RECOMMENDED - The #1 seller on Amazon and several other leading cookware website is the Presto 8-Quart Stainless Steel Pressure Cooker. Presto pressure cookers literally dominate the top ten listings and this model is no different. The stainless steel pressure cooker has an 8 quart capacity making it ideal for families to use. Owners like the stay cool plastic handles on the side and the strong lock lid with steam vent is another feature that gets positive feedback. The unit also has a pressure indicator and overpressure plug. The rack for steaming food is included and the 12 year warranty is one of the best in the industry. We have used our pressure cooker for tenderizing meats and for cooking chicken, vegetables and fish. The Kuhn Rikon 7-3/8-Quart Stainless-Steel Pressure Cooker ($220) is a close 2nd and offers an automatic locking system, a spring loaded precision valve, five over-pressure safety systems, and a solid thermal aluminum sandwich at the bottom for "even browning" and "rapid heat absorption". The Kuhn Rikon is great for meats, soups, stews, risotto, or vegetarian dishes. It's recommended that you hand wash the unit. Comes with an incredible 10 year warranty. Owners say it's quiet, efficient, and the food tastes great. See all Kuhn Rikon models here.

Larger Pressure Cooker:

If you are looking for a larger, more industrial strength pressure cooker, consider the award winning All American pressure cookers. Get sizes from 10 1/2 quarts to 25 quarts and up to 41 1/2 quart pressure cookers that do canning as well. The most popular model is the All-American 21-1/2-Quart Pressure Cooker/Canner (see the photo to the right). This pressure cooker/canner can hold up to 19 pint jars or 7 quart jars and the 3 setting pressure regulator valve is included. What do you get for the money ($200) - a well built cooker made from hand-cast aluminum and it's very durable. There are no gaskets on the All American pressure cooker as it is designed with "metal to metal" sealing so you get a steam-tight seal. Pressure settings include 5 psi, 10 psi, and 15. Another top seller is the Presto family, from 4 quarts to 23 quart sizes -- view lineup here.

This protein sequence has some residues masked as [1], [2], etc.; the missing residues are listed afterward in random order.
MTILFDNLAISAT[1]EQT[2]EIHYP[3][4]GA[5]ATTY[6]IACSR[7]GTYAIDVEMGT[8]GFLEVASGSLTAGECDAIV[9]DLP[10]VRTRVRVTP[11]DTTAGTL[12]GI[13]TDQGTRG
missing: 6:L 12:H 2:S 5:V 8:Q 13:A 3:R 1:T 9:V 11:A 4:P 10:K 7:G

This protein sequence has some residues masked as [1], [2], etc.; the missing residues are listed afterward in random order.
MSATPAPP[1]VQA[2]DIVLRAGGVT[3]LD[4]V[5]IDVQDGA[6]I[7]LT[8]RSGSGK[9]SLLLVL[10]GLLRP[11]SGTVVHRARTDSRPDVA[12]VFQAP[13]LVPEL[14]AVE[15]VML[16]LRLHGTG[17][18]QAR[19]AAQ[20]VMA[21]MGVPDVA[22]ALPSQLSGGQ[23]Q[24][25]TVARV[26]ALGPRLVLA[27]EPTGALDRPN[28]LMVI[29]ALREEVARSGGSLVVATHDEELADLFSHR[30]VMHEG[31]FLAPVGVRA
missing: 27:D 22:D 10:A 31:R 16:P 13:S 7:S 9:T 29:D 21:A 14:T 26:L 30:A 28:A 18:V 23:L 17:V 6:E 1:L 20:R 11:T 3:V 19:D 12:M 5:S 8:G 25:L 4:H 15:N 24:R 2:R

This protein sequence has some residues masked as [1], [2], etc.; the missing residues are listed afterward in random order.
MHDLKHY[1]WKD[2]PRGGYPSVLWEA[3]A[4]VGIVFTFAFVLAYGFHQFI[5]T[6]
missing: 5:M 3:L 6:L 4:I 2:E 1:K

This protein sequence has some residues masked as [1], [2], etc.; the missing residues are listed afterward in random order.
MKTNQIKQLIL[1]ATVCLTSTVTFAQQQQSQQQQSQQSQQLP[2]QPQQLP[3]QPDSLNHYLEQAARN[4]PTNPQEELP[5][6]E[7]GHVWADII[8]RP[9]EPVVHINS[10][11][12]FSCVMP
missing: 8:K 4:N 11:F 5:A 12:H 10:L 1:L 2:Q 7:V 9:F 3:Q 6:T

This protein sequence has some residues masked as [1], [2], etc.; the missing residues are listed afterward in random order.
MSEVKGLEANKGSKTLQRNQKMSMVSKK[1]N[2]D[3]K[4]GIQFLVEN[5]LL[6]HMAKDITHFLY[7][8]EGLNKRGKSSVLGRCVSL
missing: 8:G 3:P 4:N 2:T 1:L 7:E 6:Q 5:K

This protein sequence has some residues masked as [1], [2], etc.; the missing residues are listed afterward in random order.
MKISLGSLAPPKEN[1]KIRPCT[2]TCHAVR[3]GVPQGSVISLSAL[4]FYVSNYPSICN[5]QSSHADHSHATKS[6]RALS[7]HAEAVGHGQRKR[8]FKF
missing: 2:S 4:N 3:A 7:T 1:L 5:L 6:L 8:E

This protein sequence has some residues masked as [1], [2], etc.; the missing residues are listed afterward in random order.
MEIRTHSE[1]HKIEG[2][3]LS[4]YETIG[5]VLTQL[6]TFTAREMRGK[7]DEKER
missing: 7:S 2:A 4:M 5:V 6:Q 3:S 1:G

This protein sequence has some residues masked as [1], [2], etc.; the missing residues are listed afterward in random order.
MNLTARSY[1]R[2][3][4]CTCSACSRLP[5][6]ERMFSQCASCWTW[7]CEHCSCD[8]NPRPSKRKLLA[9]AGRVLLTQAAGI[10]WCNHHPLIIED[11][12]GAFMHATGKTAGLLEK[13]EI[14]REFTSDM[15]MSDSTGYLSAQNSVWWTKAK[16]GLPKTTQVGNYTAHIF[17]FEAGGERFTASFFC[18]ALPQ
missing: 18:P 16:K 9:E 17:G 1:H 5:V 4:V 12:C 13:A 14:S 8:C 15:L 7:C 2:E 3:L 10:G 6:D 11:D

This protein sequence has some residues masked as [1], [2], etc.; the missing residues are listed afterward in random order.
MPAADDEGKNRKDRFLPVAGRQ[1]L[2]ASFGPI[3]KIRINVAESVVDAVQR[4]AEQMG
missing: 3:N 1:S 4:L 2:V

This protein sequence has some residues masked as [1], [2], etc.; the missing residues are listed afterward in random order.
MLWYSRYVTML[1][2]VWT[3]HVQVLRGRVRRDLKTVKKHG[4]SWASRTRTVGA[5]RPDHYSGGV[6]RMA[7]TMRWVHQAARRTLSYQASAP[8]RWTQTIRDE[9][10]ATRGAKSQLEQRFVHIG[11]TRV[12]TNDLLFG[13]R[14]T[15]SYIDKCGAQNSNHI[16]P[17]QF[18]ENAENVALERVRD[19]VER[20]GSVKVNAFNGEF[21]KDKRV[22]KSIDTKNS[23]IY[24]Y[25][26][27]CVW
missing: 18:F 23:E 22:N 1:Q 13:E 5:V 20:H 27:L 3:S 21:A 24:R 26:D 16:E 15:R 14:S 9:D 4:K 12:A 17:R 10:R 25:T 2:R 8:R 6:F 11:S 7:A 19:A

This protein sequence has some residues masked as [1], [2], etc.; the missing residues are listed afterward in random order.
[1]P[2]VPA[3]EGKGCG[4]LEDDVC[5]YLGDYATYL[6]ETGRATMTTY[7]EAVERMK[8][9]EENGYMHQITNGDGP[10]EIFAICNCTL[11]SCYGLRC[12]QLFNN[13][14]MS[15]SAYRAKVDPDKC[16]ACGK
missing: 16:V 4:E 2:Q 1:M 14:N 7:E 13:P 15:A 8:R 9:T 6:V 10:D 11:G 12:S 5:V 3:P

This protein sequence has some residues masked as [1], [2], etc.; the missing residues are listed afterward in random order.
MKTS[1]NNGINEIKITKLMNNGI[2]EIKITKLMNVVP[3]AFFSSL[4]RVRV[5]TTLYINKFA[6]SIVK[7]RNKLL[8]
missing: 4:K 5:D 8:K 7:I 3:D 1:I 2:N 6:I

Electric Pressure Cooker:

Looking for an electric pressure cooker? We suggest going with either the Cuisinart, Deni, or Wolfgang Puck models. The Cuisinart CPC-600 is top rated and the most popular of the bunch while the Wolfgang Puck 5-Quart Electric Pressure Cooker gets superior reviews from owners. The Deni 9700 (5 Quarts) is better than the 9780 model which is 8 1/2 quarts. All the quality electric cookers we looked at were priced at $100+ meaning you will probably pay more for an electric version compared to the standard pressure cookers. You can browse the best selling electric pressure cookers here.

Pressure Cooker Recipes and Cookbooks:

The one thing that was blatant when reading reviews about pressure cookers is that most of us don't know how to cook with them or follow recipes too well when using them. Many come with recipes and cookbooks that make them a little easier to use, but we highly recommend venturing online or to your local bookstore to buy a pressure cooker cookbook. You can find some great recipes online at Recipebazaar.com and Amazon lists the Pressure Perfect: Two Hour Taste in Twenty Minutes Using Your Pressure Cooker ($17) by Lorna J Sass as one of the sellers. Miss Vickie's Big Book of Pressure Cooker Recipes is another excellent book by Vickie Smith that sells for less than $15.